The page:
Ask any student what initially attracted them to Kenyon, and the natural beauty of Gambier will inevitably be part of their response. Located on 1,000 acres of rural land, our school is renowned for its stunning campus: its tree-lined walking paths and scenic overlooks; the wildflower fields and hiking trails of the Brown Family Environmental Center (BFEC); the peaceful twists and turns of the nearby Kokosing River.
With such picturesque surroundings, it is easy for us to momentarily forget the numerous catastrophic issues driving the current global environmental crisis. Anthropogenic climate change, stratospheric ozone depletion, air and water pollution and exponential rates of human-caused natural disasters have already altered countless lives and continue to pose an enormous threat to the health and biodiversity of our planet.
As a liberal arts institution that, according to its mission statement, aims to instruct students on how to “answer to changes in the world,” Kenyon has taken significant steps in recent years to fulfill its commitment to sustainability.
The presence of the Office of Green Initiatives, the Environmental Studies major, the Sustainability Council and student organizations like Environmental Campus Organization (ECO), Land Lords and the Kenyon Farm reflect a local understanding of the severity of worldwide environmental issues. In 2016, the College even signed the Second Nature Climate Leadership Pledge Carbon Commitment and pledged Kenyon to a goal of carbon neutrality, though not until around 2040.
However, my observations throughout my first few months at Kenyon have led me to believe that the daily actions of individual students matter just as much as the collective, long-term goals of our institution. Just like an entire ecosystem will collapse without the thoughtful contributions of each organism, Kenyon will fail to achieve its sustainability goals unless every community member takes responsibility for the environmental impact of their lifestyle choices.
Missing from the gorgeous photos of the Gambier landscape in Kenyon’s admissions materials or the virtual campus tour are the trash bins on campus which seem to be constantly overflowing with single-use, disposable items — plastic cutlery, water bottles and coffee cups — that could easily be replaced with reusable alternatives. I have watched people instinctively grab three, four or five paper towels in the bathroom when one can be more than sufficient, or ask for a plastic bag at the Village Market to carry home a lightweight item that could easily fit in their backpack or a reusable bag. As is the trend in our fast-paced, consumerist society, we typically prioritize short-term convenience over the long-term health of our planet.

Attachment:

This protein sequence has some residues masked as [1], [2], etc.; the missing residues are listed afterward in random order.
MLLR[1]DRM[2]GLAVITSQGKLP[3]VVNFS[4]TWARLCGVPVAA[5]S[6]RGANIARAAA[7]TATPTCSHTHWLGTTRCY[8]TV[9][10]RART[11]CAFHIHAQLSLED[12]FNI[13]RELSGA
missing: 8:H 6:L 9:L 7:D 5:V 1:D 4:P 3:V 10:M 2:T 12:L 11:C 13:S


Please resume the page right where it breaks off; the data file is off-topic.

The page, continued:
I do not mean to suggest that I have nothing better to do than spend every waking moment judging people who have not been educated in the ways of environmental sustainability. But as someone who has learned about these issues and tries to adapt my behavior to align with my concerns and values, I have seen how simple changes can make a significant difference in an individual’s carbon footprint and waste production.
Our isolated location — at a prestigious, expensive, private college — can make us ignorant to how pollution and climate change disproportionately affect marginalized groups, including low-income communities and communities of color. Although we may not be among the locations or populations that are most vulnerable to climate change or pollution, we have an even greater responsibility to change our behavior because we have the resources available to do so.
Virginia Kane ’22 is from Alexandria, Va. You can contact her at firstname.lastname@example.org.